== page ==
Reserve is taking as it turns its focus to fighting recession risk...the whole year data showed
that overall consumer price inflation was 4.1% at an annual rate in 2007, the highest since
1990. The higher-than-expected rise in core inflation will trouble the Fed, and raises fears of
stagflation, as slowing growth in the US economy is complemented by higher rates of
January 16 - Bloomberg (Tony C. Dreibus): "Food prices rose 4.9% in the U.S. last year, the
most since 1990, as energy costs surged and the production of crops, livestock and dairy
products failed to keep pace with increased global demand. The pace of price gains more
than doubled from 2.1% in 2006... Food sold in grocery stores rose 5.6%, including a
13.4% jump in dairy products, the department said."
January 17 - Financial Times (Justin Baer): "Mounting fuel costs could wipe out the US
airlines industry's profits this year, forcing consolidation in the sector as carriers seek to cut
costs, according to Doug Parker, the chief executive of US Airways. 'Speaking for US
Airways, fuel prices are going to be $800m or so higher than what they were in 2007,' Mr
Parker told the Financial Times. 'Everyone has that same equation. What we're spending on
oil this year, if all else stays equal, is more than enough to push them from a profit to a
pretty big loss.'"
Latin America Watch:
January 15 - Dow Jones (Alan Purkiss): "Panama's consumer prices rose 6.4% in 2007 - its
fastest pace since 1980 - led by transportation and food and beverage costs, the Statistics
and Census office said..."
MBS/ABS/CDO/CP/Money Funds and Derivatives Watch:
January 17 - Bloomberg (Jody Shenn): "Moody's...last year downgraded $76 billion of
collateralized debt obligations made from securities backed by assets such as U.S. subprime
mortgages, and entered this year with $185 billion of deals under review."
Mortgage Finance Bust Watch:
January 17 - Bloomberg (Sharon L. Lynch and Bob Ivry): "Home appraiser Julian 'Tony'
Perez conjured $7.5 million out of thin air in the first six months of 2001 by overvaluing 33
condominiums in the Atlanta area. Perez valued eight unfinished properties at the Deere
Lofts development on April 2. Some were missing ceilings, cabinets or sinks. Each had been
bought the previous week for $90,000 to $167,000. Perez said they were worth $177,000 to
$330,000, according to the U.S. Attorney's Office in Atlanta. 'These are the worst condos
ever,' Perez said last January during testimony at the federal trial in Atlanta of developer
Phillip Hill, who used the appraisals to resell the properties. 'Those values are super over-
inflated, probably double what the amount of that property is probably worth.' Perez and
appraisers like him helped exaggerate U.S. mortgage values by as much as 10%, or $135
billion, in 2006, according to Susan Wachter, a real estate professor at the University of
Pennsylvania's Wharton School..."
January 17 - Bloomberg (Yalman Onaran): "Lehman Brothers...the largest U.S. underwriter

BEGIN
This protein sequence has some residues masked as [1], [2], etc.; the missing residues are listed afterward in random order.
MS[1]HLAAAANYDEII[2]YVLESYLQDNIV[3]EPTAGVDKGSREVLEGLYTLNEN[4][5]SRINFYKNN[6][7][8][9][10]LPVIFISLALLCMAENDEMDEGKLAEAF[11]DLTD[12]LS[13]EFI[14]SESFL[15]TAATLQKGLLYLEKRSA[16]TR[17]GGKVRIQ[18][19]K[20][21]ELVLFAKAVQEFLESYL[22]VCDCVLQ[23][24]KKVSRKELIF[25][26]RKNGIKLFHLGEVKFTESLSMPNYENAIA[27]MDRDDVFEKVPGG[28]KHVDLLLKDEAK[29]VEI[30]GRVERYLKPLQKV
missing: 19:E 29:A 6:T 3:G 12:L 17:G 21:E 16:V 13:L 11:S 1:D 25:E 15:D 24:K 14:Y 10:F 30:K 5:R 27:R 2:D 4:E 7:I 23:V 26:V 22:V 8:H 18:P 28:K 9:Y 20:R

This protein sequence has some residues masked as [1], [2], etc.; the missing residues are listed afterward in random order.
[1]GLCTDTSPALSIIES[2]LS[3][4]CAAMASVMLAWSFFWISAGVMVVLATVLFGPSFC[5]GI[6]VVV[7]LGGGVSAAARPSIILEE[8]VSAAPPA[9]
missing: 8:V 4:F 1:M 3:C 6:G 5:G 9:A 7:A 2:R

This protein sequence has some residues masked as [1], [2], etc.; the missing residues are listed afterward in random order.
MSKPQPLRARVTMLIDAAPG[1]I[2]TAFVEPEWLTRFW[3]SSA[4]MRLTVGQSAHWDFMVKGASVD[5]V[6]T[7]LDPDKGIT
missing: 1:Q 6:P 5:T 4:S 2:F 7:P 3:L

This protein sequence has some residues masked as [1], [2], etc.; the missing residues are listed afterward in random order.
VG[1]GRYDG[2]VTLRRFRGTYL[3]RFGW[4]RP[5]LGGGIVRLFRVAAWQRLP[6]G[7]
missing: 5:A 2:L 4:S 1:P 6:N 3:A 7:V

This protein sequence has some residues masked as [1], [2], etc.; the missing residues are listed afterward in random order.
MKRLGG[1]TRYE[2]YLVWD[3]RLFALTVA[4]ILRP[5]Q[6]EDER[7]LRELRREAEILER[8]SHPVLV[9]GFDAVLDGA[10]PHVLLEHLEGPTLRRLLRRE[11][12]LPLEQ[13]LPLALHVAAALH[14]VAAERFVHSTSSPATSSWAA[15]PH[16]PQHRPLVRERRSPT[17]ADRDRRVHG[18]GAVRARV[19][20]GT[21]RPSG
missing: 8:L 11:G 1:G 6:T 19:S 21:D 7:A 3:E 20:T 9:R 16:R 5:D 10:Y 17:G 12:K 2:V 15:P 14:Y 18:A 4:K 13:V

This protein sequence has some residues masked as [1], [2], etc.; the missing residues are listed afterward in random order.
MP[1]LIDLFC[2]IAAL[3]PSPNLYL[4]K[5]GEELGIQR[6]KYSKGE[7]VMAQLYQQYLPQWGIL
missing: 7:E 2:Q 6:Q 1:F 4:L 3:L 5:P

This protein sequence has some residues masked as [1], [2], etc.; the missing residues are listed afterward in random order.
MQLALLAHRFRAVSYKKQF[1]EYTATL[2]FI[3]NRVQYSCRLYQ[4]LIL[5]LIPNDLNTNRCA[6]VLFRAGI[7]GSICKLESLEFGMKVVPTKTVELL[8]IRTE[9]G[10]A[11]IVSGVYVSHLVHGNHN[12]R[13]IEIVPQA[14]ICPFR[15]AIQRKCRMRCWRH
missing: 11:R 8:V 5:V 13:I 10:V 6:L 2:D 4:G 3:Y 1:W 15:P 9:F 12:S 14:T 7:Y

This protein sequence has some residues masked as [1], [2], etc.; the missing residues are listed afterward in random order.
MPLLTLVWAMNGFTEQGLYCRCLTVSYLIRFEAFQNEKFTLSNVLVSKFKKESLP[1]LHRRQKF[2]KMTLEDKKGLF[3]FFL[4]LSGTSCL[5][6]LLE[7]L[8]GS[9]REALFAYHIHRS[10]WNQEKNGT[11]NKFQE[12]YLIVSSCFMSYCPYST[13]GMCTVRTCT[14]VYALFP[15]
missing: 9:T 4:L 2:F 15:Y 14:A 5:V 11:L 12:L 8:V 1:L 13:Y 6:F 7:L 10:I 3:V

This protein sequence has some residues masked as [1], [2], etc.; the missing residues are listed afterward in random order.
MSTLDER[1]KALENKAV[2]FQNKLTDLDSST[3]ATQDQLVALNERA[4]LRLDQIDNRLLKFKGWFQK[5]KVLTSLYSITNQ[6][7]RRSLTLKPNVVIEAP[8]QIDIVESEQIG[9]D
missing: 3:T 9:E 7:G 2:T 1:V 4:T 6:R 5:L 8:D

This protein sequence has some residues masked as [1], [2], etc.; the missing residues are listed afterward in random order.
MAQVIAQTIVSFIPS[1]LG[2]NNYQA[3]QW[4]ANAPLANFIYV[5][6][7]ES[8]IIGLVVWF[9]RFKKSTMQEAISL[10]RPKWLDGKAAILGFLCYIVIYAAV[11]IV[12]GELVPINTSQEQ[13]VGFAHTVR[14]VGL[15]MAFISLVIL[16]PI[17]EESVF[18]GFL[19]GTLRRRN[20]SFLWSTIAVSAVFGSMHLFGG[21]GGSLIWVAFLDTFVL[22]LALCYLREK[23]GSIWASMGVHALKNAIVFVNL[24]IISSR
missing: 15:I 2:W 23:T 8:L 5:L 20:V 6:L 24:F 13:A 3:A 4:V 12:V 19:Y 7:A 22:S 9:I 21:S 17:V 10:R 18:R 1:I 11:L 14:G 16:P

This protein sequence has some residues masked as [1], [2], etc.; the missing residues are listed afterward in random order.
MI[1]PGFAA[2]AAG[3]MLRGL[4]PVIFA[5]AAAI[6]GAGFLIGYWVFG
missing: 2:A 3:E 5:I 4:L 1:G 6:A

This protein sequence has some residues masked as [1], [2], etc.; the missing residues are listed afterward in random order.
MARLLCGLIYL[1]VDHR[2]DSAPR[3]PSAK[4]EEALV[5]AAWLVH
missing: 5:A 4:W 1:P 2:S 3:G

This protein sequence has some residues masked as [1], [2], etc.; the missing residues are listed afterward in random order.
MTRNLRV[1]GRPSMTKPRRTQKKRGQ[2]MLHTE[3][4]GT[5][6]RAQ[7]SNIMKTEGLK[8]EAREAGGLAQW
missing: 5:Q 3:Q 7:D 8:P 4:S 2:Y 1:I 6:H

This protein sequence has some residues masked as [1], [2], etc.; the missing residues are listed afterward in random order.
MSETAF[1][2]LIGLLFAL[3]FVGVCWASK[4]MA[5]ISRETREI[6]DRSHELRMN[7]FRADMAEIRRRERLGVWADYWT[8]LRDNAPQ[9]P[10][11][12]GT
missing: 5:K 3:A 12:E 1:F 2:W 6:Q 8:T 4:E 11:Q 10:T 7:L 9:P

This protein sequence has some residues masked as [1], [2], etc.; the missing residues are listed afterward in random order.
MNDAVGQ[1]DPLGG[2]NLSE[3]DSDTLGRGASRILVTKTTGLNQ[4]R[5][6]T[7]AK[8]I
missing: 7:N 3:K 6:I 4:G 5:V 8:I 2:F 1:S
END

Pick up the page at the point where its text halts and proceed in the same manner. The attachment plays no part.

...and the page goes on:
of mortgage-backed bonds, will eliminate 1,300 jobs in the firm's fourth round of cuts
resulting from the collapse of the subprime market. Aurora Loan Services LLC, the Lehman
unit that makes loans to customers with higher credit ratings than subprime borrowers, will
also shut three offices in California, Florida and New Jersey..."
Real Estate Bubbles Watch:
January 17 - Financial Times (Daniel Pimlott): "New residential building in the US last year
suffered its biggest drop in nearly three decades... Housing starts for 2007 fell by more than
25% to 1,376,100 homes. The largest previous drop was recorded in 1980, as the US
entered a deep recession. Builders broke ground on fewer new homes in December, leaving
the annual rate of construction at 1,006,000 - its lowest level since 1991, and down 14%
from November and 38% from the same month a year earlier."
January 16 - Bloomberg (Sharon L. Lynch): "Long Island and Queens home sales dropped
25% in the fourth quarter and the inventory of properties surged as the housing decline hit
residential areas east of Manhattan, Miller Samuel Real Estate Appraisers said... The median
price declined 3.2% to $425,000... A total of 38,769 homes were on the market, 41% more
than a year ago. The survey excludes the Hamptons. 'We're seeing real price erosion across
every major market,' on Long Island, said Jonathan Miller, director of research for Radar
Logic Inc...'Their behavior over the last couple of years has been the opposite of the city.'"
January 15 - The Wall Street Journal (Conor Dougherty): "Slower growth in tax revenues,
the result of a weakening economy, are prompting governors from New Jersey to California
to consider an array of belt-tightening measures to balance their budgets for this year and
next. Facing a severe revenue shortfall, Kentucky Gov. Steve Beshear has asked most state
agencies to trim their spending by 3% in the current fiscal year, which ends June 30. New
Jersey Gov. Jon Corzine has proposed raising tolls and freezing spending to reduce his
state's debt. And California Gov. Arnold Schwarzenegger, in a bid to avert a deficit in the
coming fiscal year, has proposed closing state parks, eliminating dental care for the poor